The successful presentation of the initiative seeking to preserve the course to supervisors of Marin County, Calif., left the Board with three options; adopt it, submit it to voters in a statewide election, or order a staff report. The last option was taken, with some supervisors digging in to say they wouldn’t be swayed by “ballot-box zoning.”
In the dilemma over the future of the San Geronimo (Calif.) Golf Course, officials in Marin County, Calif. have given themselves 30 days to breathe, reported The Point Reyes Light, a weekly newspaper that covers the county.
On January 29, the county’s registrar of voters presented supervisors with an initiative seeking to preserve the course for golf, which garnered 10,553 signatures, The Light reported.
That gave the Board three options, The Light reported: adopt the initiative, submit it to voters during the next statewide election, or order a staff report be delivered by February 26, after which it would have 10 days to proceed with the initiative’s adoption or inclusion on the ballot.
Supervisors voted to order the report, which they want to focus on fiscal ramifications, maintenance requirements, and the implications of what Supervisor Damon Connolly called “ballot-box zoning,” The Light reported.
Advocates on both sides of the issue engaged in what Supervisor Katie Rice called “a lot of hyperbole” at the January 29 meeting, The Light reported, with some comparing the initiative to a dangerous pathogen and others drawing a parallel between supervisors and the Soviet Union.
Many of those in favor of converting the course to open space took issue with allowing voters across Marin County to have a say in the local matter, The Light reported.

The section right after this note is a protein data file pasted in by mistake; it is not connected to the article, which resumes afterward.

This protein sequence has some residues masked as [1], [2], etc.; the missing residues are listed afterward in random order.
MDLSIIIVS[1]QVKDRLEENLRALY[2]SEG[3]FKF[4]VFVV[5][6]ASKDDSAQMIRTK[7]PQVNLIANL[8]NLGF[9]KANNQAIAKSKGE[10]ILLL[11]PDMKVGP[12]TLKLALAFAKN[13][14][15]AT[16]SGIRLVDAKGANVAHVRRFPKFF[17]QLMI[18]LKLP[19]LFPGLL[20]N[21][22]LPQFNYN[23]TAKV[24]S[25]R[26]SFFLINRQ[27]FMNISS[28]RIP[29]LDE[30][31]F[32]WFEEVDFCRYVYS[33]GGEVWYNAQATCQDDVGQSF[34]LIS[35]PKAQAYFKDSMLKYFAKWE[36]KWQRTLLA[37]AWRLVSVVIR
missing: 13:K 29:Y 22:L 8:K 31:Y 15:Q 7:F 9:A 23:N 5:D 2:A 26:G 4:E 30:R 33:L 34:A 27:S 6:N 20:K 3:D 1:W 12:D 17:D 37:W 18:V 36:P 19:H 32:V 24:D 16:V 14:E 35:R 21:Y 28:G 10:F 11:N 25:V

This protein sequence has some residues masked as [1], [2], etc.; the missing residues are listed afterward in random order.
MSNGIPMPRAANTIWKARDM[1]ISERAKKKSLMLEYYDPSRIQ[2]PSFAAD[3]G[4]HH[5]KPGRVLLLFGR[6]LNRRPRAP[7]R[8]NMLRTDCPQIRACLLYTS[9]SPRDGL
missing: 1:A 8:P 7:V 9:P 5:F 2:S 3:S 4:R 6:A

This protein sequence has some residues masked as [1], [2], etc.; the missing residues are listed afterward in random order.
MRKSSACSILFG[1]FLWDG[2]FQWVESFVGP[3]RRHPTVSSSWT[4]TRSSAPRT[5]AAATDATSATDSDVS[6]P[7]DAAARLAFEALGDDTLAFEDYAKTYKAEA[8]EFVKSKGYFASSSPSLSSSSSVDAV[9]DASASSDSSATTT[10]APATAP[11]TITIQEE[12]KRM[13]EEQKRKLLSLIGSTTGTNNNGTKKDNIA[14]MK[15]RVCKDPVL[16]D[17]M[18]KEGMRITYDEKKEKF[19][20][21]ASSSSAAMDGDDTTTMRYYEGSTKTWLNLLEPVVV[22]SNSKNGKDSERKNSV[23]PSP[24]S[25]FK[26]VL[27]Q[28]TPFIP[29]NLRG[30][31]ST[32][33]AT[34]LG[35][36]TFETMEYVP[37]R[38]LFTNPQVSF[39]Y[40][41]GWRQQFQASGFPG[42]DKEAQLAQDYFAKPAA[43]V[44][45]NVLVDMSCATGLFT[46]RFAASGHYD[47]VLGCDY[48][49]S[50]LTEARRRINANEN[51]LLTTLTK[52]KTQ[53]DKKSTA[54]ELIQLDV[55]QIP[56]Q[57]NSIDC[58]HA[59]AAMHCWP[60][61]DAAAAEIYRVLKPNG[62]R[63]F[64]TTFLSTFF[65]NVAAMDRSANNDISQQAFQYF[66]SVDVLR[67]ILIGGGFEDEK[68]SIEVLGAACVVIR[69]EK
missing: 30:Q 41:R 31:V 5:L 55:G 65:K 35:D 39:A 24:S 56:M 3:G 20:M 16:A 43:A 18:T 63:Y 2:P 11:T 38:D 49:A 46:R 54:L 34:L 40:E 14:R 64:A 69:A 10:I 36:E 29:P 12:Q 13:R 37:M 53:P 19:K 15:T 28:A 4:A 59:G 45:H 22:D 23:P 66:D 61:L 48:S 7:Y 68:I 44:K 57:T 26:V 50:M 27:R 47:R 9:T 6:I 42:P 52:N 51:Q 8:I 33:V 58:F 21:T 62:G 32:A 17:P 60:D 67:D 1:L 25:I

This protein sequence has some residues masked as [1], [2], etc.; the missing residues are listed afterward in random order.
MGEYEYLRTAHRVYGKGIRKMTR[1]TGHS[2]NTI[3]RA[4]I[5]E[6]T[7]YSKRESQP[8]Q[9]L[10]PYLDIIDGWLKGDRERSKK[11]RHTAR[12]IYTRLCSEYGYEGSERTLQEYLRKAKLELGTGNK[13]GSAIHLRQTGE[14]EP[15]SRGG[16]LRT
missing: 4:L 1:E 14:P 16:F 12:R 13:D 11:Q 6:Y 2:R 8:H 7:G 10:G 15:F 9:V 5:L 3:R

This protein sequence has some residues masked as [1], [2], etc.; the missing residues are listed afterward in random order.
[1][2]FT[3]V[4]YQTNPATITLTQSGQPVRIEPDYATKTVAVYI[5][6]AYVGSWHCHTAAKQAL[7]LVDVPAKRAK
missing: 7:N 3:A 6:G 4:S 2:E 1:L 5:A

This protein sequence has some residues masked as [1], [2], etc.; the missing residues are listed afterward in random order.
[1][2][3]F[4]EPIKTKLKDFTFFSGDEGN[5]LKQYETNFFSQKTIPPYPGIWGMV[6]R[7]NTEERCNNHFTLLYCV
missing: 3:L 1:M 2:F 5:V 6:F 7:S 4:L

“Turning decision-making for this to people who aren’t part of the community and may have entirely different expectations of community development is not only inconsistent with the original intent of the process, it’s a betrayal of that community’s trust,” said Ann Thomas, a resident of Corte Madera, Calif..
Rico Mastrodonato, the public affairs director for the Trust for Public Land, a nonprofit that bought the course for $8.85 million with the understanding that the county would subsequently purchase it and restore the land for preservation as open space, said he was worried the initiative could set a dangerous precedent, The Light reported.
The ballot box, Mastrodonato said, “is not the way to do land-use planning.”
One golf lover at the meeting, The Light reported, said “This whole county is a park, it’s nothing but open space, it’s animals everywhere, everything grows here. You have an abundance of everything except for golf courses.”
That was a sentiment echoed by other golf course advocates in a county where 80 percent of lands are marked as park or are protected, The Light reported. These speakers dismissed the many environmental concerns raised during public comment as “hysteria.”
Still others argued that the golf course acts as a fire break, a valuable resource in wildfire protection that would be lost if it were converted to open space, The Light reported.